Contrary to popular (and false) belief, I consider that an excellent final grade should be the result of excellent performance both at the Testing Center and in the classroom. An "A" should not be given simply because someone is "nice" (whatever that means) or has a testimony of the gospel. That high grade should be reserved for those who read all the assignments, attend class regularly, participate in classroom discussion frequently, and study for the exams diligently.  This is the breakdown of the total points possible in this class:

Paper Draft
Paper Interview
Paper (final version)
Final Exercise
Class Participation

Total Points

  20 points
  30 points
200 points
250 points
100 points 
(Attendance, Comments)

600 points


And the final grades will be assigned according to the following scale:
A    585-600 B-   525-539 D+  460-474
A-   570-584 C+  505-524 D   445-459
B+   555-569 C    490-504 D-  430-444
B     540-554 C-  475-489 F   001-429

 

Exams

There will be no formal midterm exam, but the draft for your paper will function as a measure of your progress.  The final exam will consist of a take-home exercise which we will grade together in the classroom on April 13.

Course Paper

The course paper will be an opportunity to go beyond the student manual through the development and expression of personal insights on different issues.  The paper must be typed or word processed (10 pages maximum, double spaced, 12-point font, 1-inch margins), and turned in until the following dates:  February 13 (rough draft); and April 10 (final draft).

Do not print the paper; just upload it using the Canvas system.  Use formats ".doc" or ".docx" (Microsoft Word), or ".pdf" (Adobe Acrobat).

After you send me the paper, I will confirm its receipt within two work-days (not counting weekends).  If after two work-days you do not receive my e-mail confirming that I have your paper, it will mean that I never received it.  In that case, contact me right away.  If you do not contact me, your score for the paper will be zero.

This paper will be a major part of your learning experience in this course, and in order to get the most out of this experience feel free to discuss ideas and insights either among yourselves or with me--but keep in mind that the actual writing must be done individually.  Please, avoid "half-baked," simplistic, childish, "fluffy" nonsense.  Make sure you read my handout "A Few Ideas for Outstanding Academic Papers"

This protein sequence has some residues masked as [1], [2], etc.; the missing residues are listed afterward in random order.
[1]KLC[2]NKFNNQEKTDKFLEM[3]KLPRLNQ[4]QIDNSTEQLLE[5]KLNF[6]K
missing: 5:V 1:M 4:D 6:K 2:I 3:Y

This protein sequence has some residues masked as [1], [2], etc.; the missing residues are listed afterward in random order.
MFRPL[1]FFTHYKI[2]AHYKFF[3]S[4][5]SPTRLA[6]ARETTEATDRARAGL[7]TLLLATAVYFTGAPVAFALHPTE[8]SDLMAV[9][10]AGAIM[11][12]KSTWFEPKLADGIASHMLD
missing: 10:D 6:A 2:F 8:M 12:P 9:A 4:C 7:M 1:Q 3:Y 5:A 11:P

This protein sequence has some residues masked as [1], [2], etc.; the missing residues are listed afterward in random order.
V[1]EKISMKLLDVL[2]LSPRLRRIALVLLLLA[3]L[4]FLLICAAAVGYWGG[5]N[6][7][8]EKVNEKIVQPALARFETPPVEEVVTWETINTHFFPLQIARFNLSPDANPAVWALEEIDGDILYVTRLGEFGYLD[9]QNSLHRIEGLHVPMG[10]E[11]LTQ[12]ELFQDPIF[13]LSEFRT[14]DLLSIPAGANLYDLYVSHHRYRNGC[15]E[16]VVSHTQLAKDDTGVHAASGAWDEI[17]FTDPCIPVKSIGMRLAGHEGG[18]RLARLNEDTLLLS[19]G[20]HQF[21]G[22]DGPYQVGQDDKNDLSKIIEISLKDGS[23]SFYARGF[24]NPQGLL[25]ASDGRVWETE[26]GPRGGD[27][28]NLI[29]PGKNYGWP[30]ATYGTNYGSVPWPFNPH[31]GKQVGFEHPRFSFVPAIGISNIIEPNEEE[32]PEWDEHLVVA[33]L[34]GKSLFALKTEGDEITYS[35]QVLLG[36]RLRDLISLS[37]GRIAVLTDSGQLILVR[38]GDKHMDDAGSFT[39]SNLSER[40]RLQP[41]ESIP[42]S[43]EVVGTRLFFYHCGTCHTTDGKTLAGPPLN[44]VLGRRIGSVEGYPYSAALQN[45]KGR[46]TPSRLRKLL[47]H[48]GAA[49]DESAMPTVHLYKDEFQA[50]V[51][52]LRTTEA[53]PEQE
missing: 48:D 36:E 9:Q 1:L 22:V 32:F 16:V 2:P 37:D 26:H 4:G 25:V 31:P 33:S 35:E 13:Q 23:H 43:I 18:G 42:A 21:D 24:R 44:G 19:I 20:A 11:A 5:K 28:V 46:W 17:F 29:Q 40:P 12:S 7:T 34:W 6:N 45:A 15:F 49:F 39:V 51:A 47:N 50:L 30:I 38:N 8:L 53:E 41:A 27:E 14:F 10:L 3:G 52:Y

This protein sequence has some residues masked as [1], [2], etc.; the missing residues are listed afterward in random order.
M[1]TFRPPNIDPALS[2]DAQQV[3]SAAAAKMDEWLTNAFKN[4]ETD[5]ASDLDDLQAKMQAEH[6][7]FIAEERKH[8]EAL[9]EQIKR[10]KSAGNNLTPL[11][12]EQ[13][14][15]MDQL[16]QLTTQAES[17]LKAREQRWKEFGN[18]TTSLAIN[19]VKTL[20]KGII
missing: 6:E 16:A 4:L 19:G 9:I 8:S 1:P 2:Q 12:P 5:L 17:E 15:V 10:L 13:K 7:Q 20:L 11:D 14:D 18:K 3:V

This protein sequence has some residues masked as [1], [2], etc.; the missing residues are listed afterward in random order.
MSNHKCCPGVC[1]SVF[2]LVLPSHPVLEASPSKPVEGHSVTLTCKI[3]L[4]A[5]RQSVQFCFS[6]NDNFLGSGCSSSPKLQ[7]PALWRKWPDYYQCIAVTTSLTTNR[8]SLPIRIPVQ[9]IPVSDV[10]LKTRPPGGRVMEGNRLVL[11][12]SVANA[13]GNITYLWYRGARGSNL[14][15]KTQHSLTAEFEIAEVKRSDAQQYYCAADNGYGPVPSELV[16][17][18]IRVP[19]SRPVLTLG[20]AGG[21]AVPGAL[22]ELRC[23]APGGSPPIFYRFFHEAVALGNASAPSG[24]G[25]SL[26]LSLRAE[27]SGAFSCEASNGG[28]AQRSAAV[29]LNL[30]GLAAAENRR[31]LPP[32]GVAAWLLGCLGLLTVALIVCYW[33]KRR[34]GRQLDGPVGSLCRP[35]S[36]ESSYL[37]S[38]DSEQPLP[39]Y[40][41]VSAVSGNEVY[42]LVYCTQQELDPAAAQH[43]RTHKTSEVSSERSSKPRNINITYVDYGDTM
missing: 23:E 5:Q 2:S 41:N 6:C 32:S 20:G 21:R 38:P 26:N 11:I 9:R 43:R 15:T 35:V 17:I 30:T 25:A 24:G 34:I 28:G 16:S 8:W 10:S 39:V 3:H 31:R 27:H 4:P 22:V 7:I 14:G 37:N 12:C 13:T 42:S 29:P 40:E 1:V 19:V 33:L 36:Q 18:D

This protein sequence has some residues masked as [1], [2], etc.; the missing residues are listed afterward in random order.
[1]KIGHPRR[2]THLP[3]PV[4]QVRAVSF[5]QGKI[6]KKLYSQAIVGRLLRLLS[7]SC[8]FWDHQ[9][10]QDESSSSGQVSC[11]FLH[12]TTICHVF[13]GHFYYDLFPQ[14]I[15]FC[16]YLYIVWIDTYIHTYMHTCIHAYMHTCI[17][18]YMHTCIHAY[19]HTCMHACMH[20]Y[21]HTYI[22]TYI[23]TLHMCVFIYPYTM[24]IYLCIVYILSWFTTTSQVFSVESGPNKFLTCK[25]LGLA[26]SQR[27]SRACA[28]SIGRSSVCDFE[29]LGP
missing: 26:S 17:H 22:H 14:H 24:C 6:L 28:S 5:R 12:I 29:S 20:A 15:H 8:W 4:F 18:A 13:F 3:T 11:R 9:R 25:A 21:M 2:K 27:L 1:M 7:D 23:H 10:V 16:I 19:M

I strongly encourage you to use computer-based tools (e.g. Church magazines on-line, etc.) in your research. That will save you a lot of time, and will increase both the breadth and depth of your arguments. But, please, I do not mean to force you to buy a computer and/or these programs just for this class. You can have access to these tools in the David O. McKay Library.

Theme of the Paper - 10 pages maximum:
Applying the Restored Gospel of Jesus Christ to Contemporary World Issues

Write a gospel-based commentary on any topic of your interest. It may be Literature, Economics, Politics, Education, Fashion Design, Recreation, Engineering, Sports, or Social Relationships--i.e., Families, Dating, Marriage, Romance, Children, Friendships, etc. Feel free to choose a topic related to your major, or to another class you are currently taking (or have taken in the past).

You will be required to visit with me in my office between February 17 and 27 to discuss your choice of a topic--why you chose it, what it means to you, and how you are planning to develop this paper.  This interview will be worth 30 points.  If you fail to come to my office or if you come unprepared to discuss your topic, you will not receive the points available to this interview.

Consider me your "number 1" resource.  Come to my office (in addition to the above-mentioned interview), "chat" with me via e-mail, call me on the phone, etc.  

A total of 250 possible points will be divided in the following manner:

  • Completion of the rough draft  - 20 points

  • One interview with me in my office to explain your topic and how you are planning to address it, and to receive feedback on your draft from me - 30 points (Be sure to attend this interview!)

  • Completion of the final version - 200 points

 

House Rules

I like to use BYU-H's Honor Code to our advantage. This Honor Code is based on mutual trust. That implies a commitment to be "... honest, true, chaste, benevolent, virtuous ..." (The 13th Article of Faith). In practice, that requires us to give credit to others' ideas, to speak the truth and accept full responsibility for our actions--or for the lack of them. That commitment also requires us to respect and to develop love for each other as children of the Most High and heirs of eternal kingdoms, independent of our differences in ideas, beliefs, gender, race, or national origin.

As a consequence of the commitment to accept full responsibility for our actions, there will be no make-up exams, and no assignments for extra credit. The exercises (or exams, if you prefer) will not be given on dates different than the ones mentioned here, except in cases of extenuating circumstances.

Extenuating circumstances do not include the following: forgetfulness, early travel arrangements, homesickness, your best friend's wedding, a mid-semester family vacation, the death of your family's dog, a great fishing day, the discovery of your eternal companion, assignments for other classes, pizza parties, and other similarly unholy and impure excuses.